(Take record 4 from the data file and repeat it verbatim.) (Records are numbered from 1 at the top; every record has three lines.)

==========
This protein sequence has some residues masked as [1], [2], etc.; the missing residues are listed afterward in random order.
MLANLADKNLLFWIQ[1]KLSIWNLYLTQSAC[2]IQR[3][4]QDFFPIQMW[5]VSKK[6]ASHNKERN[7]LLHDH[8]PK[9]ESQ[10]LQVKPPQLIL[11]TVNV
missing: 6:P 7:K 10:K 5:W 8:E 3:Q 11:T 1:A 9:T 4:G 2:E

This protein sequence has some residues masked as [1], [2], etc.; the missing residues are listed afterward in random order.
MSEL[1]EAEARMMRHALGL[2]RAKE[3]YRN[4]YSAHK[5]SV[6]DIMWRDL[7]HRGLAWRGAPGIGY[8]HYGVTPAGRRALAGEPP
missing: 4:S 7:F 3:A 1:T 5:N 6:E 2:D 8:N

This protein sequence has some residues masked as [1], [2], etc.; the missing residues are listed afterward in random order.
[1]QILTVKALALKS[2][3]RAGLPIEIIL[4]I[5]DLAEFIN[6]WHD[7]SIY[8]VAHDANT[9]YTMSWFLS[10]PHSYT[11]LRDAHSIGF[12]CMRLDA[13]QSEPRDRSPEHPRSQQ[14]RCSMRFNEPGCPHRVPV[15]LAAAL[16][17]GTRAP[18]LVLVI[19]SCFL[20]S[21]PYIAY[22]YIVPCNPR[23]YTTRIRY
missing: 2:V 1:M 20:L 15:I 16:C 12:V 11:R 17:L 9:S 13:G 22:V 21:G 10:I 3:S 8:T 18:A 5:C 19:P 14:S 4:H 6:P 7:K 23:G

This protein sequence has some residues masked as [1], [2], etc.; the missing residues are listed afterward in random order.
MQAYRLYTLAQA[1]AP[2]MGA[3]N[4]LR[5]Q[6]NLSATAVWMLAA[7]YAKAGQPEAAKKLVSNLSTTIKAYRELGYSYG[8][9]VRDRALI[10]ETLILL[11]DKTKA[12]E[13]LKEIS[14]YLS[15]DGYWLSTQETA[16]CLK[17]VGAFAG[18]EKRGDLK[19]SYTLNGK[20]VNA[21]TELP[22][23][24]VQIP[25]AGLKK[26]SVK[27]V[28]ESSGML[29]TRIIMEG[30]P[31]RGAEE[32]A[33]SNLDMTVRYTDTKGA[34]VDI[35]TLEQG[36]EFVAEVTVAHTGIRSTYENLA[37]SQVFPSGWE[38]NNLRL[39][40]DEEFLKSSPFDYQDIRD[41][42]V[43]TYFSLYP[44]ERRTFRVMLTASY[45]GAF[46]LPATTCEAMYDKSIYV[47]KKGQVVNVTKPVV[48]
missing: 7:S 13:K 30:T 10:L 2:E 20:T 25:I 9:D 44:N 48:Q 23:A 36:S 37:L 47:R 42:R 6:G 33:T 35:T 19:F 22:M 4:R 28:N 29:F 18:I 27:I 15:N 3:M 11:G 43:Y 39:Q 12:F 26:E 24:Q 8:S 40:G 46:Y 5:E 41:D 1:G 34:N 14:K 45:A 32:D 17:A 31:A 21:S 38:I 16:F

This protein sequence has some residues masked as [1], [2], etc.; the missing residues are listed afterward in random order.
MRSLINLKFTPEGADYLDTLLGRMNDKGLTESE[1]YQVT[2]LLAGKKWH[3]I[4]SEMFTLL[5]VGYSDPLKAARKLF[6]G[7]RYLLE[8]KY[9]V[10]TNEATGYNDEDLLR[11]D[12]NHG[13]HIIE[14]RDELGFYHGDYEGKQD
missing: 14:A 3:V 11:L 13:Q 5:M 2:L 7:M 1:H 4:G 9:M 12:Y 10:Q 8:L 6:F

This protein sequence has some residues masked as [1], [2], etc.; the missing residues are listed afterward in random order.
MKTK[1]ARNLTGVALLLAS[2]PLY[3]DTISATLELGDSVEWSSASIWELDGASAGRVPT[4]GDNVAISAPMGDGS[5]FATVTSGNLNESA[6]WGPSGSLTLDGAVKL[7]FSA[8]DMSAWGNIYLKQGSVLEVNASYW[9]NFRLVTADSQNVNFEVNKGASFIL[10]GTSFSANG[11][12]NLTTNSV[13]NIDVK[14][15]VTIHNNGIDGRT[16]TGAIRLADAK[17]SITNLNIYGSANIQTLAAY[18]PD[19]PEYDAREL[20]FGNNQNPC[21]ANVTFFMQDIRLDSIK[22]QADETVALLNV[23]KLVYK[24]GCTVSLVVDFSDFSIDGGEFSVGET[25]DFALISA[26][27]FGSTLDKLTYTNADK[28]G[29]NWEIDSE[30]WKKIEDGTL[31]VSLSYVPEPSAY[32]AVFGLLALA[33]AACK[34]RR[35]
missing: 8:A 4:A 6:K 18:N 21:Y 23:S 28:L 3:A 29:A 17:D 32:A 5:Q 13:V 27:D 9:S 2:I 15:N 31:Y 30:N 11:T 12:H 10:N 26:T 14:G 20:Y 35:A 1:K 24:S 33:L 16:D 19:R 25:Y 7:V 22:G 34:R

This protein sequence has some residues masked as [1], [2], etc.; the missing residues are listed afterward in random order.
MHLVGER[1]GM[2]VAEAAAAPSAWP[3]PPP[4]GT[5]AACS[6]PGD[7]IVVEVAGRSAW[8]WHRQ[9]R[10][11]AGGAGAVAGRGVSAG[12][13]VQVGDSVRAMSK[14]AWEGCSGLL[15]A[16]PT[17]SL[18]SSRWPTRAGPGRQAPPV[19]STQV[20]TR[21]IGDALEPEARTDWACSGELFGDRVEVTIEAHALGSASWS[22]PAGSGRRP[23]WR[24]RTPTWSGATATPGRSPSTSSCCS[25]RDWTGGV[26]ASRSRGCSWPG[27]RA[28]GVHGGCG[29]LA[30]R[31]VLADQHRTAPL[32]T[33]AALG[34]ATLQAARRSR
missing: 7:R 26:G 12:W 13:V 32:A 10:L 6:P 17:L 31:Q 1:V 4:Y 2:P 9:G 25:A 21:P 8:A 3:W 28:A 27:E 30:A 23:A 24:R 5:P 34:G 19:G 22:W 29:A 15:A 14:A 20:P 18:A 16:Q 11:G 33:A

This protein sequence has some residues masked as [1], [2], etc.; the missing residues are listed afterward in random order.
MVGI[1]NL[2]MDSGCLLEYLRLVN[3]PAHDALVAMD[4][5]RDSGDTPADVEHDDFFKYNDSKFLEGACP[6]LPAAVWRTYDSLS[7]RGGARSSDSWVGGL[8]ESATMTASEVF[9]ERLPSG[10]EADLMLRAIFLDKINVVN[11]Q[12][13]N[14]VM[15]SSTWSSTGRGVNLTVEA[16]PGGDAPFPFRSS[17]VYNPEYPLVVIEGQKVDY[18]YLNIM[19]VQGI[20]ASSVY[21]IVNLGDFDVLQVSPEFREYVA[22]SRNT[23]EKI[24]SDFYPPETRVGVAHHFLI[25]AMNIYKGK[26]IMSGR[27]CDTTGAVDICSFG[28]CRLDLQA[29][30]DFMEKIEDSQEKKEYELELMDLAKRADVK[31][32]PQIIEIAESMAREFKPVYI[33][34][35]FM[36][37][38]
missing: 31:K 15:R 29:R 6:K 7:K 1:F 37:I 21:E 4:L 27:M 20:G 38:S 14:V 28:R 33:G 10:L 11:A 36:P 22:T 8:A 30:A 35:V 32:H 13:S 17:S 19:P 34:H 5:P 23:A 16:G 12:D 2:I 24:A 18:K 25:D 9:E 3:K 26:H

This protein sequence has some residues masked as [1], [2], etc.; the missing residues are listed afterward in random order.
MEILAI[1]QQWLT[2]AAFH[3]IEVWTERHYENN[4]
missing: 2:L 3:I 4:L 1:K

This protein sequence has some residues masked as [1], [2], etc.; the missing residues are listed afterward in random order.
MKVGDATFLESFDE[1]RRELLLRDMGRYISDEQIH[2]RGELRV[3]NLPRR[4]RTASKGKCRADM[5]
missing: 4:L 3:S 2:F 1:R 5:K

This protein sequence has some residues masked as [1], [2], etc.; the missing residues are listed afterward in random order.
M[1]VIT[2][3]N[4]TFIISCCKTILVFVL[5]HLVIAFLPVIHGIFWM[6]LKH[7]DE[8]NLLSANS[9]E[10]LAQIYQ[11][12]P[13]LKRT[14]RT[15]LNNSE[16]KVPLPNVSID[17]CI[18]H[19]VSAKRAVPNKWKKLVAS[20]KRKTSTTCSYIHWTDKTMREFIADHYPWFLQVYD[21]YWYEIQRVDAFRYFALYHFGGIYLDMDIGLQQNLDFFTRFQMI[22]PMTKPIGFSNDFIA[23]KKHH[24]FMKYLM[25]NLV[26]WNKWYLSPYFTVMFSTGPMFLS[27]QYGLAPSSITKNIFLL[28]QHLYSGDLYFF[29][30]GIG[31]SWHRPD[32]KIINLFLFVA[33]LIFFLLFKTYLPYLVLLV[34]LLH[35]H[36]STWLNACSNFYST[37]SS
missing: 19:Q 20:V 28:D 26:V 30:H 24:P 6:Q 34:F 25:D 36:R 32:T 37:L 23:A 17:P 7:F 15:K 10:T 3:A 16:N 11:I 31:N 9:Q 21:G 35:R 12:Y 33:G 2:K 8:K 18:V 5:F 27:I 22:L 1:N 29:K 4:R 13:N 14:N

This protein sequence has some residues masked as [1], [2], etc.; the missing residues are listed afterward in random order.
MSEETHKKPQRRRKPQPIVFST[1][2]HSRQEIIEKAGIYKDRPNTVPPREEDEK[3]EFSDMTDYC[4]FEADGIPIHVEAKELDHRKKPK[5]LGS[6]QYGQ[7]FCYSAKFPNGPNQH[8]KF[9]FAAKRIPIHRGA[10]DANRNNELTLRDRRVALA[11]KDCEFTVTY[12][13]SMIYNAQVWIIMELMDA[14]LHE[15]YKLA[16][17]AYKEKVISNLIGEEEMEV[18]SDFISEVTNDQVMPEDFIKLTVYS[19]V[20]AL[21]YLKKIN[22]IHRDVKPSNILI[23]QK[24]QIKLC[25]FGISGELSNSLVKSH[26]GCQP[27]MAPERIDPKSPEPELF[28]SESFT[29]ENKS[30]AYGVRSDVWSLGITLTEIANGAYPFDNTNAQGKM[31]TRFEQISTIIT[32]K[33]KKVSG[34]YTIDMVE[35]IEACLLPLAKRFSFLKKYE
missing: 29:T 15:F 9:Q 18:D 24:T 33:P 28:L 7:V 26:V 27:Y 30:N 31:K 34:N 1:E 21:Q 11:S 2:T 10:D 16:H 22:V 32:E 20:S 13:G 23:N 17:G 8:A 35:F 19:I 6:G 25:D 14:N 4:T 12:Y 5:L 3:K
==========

This protein sequence has some residues masked as [1], [2], etc.; the missing residues are listed afterward in random order.
MQAYRLYTLAQA[1]AP[2]MGA[3]N[4]LR[5]Q[6]NLSATAVWMLAA[7]YAKAGQPEAAKKLVSNLSTTIKAYRELGYSYG[8][9]VRDRALI[10]ETLILL[11]DKTKA[12]E[13]LKEIS[14]YLS[15]DGYWLSTQETA[16]CLK[17]VGAFAG[18]EKRGDLK[19]SYTLNGK[20]VNA[21]TELP[22][23][24]VQIP[25]AGLKK[26]SVK[27]V[28]ESSGML[29]TRIIMEG[30]P[31]RGAEE[32]A[33]SNLDMTVRYTDTKGA[34]VDI[35]TLEQG[36]EFVAEVTVAHTGIRSTYENLA[37]SQVFPSGWE[38]NNLRL[39][40]DEEFLKSSPFDYQDIRD[41][42]V[43]TYFSLYP[44]ERRTFRVMLTASY[45]GAF[46]LPATTCEAMYDKSIYV[47]KKGQVVNVTKPVV[48]
missing: 7:S 13:K 30:T 10:L 2:E 20:T 25:I 9:D 44:N 48:Q 23:A 36:S 37:L 47:R 42:R 6:G 33:T 35:T 19:F 22:M 4:R 28:N 29:F 18:I 27:I 15:N 3:M 11:G 43:Y 39:Q 12:F 26:E 24:Q 8:S 40:G 46:Y 5:E 41:D 1:G 34:N 14:K 45:A 32:D 17:A 31:A 21:S 38:I 16:F